Living With a Roommate, Suitemates, and Hallmates
A New Space
This may be the first time you share a small living space, a bathroom facility, and more with another person. While it can be challenging, it's also an important part of the college experience and can lead to close friendships that last beyond your time at Virginia Tech. Below are a few tips on making your roommate experience more rewarding for everyone.
In order to promote academic success and personal growth, roommates should create a living environment where they can:
- Read and study free from unreasonable noise and distractions
- Sleep without undue disturbances from noise, another roommate's guests, etc.
- Respect each other's personal belongings
- Have a clean environment to live in
- Have access to the room and facilities without pressure from a roommate
- Have personal privacy
- Host guests, as long as they respect the rights of roommates and other residents
- Be free from fear, intimidation, and physical or emotional harm
Student Leaders, also commonly referred to as an SLs or house supervisors, are innovative and adaptable student leaders assigned to residential halls to promote the well-being and safety of the students. These staff members are trained to help mediate a situation and find a solution before making a room change.
Compromise and open communication between roommates can help prevent problems before they arise, or help settle them if they do happen. If you and your roommate can't reach an agreement after discussing your concerns with each other, contact your Student Leader.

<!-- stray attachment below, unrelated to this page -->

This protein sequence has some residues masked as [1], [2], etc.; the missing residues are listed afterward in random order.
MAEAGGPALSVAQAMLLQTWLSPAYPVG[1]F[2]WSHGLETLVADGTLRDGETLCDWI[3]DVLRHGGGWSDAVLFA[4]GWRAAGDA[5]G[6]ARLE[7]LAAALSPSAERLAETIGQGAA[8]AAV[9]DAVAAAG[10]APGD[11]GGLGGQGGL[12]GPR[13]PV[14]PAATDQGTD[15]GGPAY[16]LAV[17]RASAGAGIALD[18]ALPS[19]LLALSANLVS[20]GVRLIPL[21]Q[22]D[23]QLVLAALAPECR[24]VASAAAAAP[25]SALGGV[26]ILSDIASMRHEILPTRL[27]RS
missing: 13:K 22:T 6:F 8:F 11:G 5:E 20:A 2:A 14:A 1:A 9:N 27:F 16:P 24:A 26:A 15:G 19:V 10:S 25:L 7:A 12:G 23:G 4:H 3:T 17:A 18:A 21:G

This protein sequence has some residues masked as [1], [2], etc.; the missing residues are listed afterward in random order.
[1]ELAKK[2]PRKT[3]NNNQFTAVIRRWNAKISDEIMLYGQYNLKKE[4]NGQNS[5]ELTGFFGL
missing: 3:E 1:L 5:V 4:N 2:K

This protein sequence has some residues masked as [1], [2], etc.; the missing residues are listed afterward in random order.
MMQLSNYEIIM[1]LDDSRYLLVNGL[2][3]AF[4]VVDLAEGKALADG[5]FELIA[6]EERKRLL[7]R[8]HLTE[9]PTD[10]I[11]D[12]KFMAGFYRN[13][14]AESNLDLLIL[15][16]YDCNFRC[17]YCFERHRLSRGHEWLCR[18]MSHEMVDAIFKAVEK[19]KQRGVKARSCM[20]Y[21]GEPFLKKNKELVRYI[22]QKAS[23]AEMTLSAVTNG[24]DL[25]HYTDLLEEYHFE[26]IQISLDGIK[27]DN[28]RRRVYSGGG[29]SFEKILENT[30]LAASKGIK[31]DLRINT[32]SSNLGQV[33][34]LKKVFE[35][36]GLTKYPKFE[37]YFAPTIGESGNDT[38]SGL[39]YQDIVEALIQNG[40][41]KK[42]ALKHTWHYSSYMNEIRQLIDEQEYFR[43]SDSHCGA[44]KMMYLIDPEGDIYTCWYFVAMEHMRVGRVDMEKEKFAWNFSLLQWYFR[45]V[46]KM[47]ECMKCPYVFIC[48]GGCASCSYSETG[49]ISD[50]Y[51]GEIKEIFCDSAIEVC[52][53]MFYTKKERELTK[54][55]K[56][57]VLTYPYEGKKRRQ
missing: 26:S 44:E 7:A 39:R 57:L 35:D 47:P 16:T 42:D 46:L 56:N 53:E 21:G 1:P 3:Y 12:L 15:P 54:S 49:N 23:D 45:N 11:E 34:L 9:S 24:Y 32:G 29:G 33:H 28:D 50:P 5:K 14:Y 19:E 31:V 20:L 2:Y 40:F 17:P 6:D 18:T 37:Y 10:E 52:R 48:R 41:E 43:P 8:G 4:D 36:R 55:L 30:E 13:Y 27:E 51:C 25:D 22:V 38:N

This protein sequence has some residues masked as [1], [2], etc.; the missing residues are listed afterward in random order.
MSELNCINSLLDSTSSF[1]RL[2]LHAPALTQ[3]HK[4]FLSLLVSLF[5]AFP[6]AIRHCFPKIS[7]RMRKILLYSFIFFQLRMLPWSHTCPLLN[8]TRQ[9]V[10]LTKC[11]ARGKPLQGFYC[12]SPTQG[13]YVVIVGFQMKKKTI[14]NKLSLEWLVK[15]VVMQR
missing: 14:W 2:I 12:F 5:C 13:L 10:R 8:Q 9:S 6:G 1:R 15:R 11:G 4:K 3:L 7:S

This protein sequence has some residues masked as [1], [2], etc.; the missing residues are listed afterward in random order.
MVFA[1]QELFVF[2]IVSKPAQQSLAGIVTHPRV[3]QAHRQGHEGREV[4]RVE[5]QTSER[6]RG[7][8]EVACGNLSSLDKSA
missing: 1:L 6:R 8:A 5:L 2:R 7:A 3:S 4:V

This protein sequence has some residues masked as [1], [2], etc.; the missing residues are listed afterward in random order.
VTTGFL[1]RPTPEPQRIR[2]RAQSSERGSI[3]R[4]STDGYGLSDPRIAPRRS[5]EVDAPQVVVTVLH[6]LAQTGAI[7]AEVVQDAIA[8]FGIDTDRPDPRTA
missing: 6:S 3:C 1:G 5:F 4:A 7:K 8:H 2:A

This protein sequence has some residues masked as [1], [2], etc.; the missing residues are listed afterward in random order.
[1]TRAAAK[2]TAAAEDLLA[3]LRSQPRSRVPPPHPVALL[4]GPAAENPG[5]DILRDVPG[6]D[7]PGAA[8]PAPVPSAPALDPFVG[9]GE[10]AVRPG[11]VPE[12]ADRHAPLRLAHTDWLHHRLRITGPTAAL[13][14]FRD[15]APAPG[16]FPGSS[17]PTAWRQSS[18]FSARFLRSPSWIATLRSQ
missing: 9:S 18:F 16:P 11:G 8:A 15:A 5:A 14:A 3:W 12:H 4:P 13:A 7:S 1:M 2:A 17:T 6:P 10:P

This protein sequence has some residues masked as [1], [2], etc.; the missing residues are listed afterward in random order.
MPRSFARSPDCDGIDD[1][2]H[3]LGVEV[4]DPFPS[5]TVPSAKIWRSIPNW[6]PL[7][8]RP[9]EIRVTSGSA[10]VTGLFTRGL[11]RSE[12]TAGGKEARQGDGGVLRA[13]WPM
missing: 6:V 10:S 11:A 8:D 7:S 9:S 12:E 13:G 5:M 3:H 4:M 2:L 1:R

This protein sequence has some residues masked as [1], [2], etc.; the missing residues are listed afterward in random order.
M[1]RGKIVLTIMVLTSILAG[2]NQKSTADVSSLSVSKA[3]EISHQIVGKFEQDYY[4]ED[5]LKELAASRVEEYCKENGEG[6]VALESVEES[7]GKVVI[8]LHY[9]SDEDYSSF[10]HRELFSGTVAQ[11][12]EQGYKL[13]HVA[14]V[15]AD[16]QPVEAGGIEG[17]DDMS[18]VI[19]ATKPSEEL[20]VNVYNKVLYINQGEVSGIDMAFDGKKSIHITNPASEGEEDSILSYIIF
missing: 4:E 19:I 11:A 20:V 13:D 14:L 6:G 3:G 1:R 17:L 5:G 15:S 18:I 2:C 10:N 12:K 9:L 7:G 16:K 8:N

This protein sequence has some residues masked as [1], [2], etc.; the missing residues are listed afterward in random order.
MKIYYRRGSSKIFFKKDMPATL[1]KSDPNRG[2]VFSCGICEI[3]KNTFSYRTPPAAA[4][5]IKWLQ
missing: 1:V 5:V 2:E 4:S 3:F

Discussions to Have With Your Roommate
There are some key topics you should discuss with your roommate to ensure that both of you are on the same page regarding rules, how to handle conflict, and any boundaries you'd like to set:
- Are you a morning person, or a night owl who sleeps in? Are you a light sleeper? Do you take naps?
- Do you intend to share personal belongings? If so, are some things off limits?
- Will there be scheduled quiet times for studying or sleeping? If so, when should they be and how will they be managed?
- What are the conditions that help you study best (e.g., music, silence, privacy)?
- How frequently should guests visit?
- How should we communicate and manage problems with each other, should a problem arise?
- How clean do you expect the room to be?
Guidelines for Living in a Residence Hall Community
Here are some tips for living in a residence hall community that will help create an enjoyable living environment for you and everyone in your hall.
- Take an initiative to join hall meetings (if your hall offers them) to stay connected with others living around you.
- You can agree to disagree without being disrespectful.
- If you see a problem, report it. Take care of facilities, report vandalism, and pick up trash if you see it.
- Lock your suite and/or room door and do not prop open outside doors.
- Follow policies and report any incidents to a Student Leader.
- Read and respond to e-mails sent to you by housing and residence life, hall staff, and the university.
- Take responsibility for your actions, admit mistakes, and make amends.
- Be open to new experiences and challenge yourself to listen, understand, and compromise.
- Take initiative by getting involved in hall council and other programs.
Talk to your SL about ways to be more involved in your hall or community! Your experience at Virginia Tech starts with you and how you decide to make the most of it!